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Conservation of Energy involving Spring

  1. Mar 21, 2004 #1
    Given a problem : A 30kg mass is attached to the lower end of an almost massless spring with force constant k=1000N/m. The mass is then released to rest. Ignoring air resistance, what is the maximum extension of the spring? Note : The spring is said to obey Hooke's Law [F=-kx; Elastic Potentaial Energy=(1/2)(k)(x)(x)] _

    I use Conservation of Energy to solve this problem whereby the original Gravitational Potential Energy mgh is converted 100% to the Elastic Potential Energy (1/2)(k)(h)(h) when the spring is monentarily at rest, where h is the max extension of the spring. I get h=0.6m.

    When the mass reaches its final equilibrium position, the tension of the spring is equal to mg, i.e. khe=mg where he is the extension length at equilibrium. Therefore he=0.3m. The Elastic Potential Energy stored in the spring is then (1/2)(1000)(0.3)(0.3)=45J. This is half the change in Gravitational PE from before the mass is released which is mgh=30(10)(0.3)=90J [take g=10m/s^2]. How does this reconcile with the Principle of Conservation of Energy?
  2. jcsd
  3. Mar 22, 2004 #2


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    I belive I can answer this one.

    When you used the conservation of energy method to find when the energies equal each other, that is the MAXIMUM displacement. When you drop something onto a spring, you'll notice that the spring will initially compress a lot, and when it reaches equilibrium (stops bouncing), the spring will be compressed a lot less than it was when you first dropped the object.
  4. Mar 22, 2004 #3
    But where has the 45J of PE gone to & how?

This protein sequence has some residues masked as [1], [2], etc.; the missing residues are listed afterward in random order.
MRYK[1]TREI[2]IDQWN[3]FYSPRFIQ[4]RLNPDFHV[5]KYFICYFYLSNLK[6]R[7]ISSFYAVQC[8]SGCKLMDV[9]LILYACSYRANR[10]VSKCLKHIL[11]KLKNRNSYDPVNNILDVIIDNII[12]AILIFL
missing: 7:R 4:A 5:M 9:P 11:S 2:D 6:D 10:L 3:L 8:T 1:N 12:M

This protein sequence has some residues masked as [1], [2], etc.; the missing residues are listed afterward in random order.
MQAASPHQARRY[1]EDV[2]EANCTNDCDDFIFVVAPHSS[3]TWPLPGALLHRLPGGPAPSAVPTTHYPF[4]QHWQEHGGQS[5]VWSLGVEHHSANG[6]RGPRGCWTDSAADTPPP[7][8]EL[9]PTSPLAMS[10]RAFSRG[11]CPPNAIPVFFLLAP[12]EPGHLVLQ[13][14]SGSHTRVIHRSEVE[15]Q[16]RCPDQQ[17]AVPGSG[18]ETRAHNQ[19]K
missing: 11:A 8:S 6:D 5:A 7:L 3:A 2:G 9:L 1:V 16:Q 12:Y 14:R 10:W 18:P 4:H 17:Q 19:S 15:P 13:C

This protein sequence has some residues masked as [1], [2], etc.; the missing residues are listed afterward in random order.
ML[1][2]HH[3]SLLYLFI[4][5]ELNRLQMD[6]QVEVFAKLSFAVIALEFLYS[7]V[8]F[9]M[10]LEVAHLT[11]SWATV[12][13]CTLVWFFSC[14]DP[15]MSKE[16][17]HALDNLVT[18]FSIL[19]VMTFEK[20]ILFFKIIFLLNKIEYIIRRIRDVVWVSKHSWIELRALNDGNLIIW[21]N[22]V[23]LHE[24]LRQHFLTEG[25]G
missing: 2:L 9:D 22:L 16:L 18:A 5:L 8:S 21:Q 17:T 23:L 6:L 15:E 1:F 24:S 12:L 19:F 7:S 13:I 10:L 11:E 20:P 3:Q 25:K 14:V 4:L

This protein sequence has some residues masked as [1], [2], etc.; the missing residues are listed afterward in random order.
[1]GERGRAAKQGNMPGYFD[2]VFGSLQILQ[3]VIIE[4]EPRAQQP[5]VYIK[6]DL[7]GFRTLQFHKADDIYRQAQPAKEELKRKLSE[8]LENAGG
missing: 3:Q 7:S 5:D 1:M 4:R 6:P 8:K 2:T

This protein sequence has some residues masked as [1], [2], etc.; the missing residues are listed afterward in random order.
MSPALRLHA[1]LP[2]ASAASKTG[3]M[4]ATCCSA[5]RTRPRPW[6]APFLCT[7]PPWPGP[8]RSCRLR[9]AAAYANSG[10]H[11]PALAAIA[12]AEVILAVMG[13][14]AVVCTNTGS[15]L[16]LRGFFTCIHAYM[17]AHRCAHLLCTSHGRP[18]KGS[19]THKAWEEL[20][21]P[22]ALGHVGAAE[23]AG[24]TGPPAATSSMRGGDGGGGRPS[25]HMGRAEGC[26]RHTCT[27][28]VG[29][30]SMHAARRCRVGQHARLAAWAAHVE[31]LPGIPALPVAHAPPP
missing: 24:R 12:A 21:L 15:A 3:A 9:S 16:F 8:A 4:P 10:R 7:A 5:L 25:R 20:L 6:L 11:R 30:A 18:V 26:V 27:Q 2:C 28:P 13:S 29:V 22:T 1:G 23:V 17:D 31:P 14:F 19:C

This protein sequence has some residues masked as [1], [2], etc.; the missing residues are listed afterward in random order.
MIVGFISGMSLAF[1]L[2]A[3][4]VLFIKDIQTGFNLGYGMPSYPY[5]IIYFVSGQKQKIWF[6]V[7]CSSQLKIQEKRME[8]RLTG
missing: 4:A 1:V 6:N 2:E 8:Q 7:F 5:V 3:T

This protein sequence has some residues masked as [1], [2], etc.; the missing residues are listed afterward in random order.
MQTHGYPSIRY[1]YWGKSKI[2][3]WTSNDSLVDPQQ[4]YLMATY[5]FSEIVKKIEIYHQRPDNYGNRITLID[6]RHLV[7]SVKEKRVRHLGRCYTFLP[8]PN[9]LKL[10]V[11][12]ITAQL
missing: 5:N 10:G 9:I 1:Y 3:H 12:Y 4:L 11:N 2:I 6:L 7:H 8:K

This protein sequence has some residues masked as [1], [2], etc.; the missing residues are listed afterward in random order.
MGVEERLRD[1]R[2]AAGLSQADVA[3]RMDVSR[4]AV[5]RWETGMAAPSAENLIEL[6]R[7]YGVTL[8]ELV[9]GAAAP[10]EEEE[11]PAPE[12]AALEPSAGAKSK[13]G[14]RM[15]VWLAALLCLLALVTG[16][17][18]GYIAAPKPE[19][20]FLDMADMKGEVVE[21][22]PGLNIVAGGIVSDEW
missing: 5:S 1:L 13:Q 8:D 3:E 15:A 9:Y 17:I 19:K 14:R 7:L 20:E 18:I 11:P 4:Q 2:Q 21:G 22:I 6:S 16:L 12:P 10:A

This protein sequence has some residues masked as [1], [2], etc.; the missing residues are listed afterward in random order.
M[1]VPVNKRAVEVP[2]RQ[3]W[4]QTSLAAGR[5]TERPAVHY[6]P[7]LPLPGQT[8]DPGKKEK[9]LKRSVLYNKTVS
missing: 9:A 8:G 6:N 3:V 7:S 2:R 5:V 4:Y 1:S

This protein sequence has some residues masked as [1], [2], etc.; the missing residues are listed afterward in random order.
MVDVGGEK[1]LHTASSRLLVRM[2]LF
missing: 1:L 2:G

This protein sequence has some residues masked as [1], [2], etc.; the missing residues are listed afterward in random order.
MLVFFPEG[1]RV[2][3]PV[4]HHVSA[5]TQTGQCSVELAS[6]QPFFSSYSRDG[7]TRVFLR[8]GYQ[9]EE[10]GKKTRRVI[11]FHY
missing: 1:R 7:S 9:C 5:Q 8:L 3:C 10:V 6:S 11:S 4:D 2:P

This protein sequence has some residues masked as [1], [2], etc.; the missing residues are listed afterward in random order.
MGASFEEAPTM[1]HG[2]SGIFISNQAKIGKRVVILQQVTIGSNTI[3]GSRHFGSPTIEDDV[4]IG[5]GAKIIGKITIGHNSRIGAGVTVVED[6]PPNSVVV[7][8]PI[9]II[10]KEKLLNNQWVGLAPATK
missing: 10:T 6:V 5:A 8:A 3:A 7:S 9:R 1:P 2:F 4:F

Hi Shawn,

    Thks for your reply. I understand about the oscillations the spring undergoes before coming to its equilibrium rest, that's why I use the Conservation of Energy method to find the maximum extension. But where has the 45J of PE gone to & how?`
  5. Mar 22, 2004 #4


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    In reality, it goes into heat in the spring.
    In theory, it doesn't go anywhere at all. The spring will oscillate forever.

    Take a piece of metal, and bend it back and forth a lot; the metal will get very hot.
    You can get a nice piece of metal from inside your computer where the drive bays are (unless you've already taken those out).
  6. Mar 22, 2004 #5
    Spring slows down because of air resistance?

    Thks for your prompt reply, Shawn. I got the same answer from other websites after posting the question too. Just to confirm, the spring slows down because of air resistance in reality? Which is doing negative work done thus reducing the total mechanical energy.
  7. Mar 22, 2004 #6


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    Yep that's correct.
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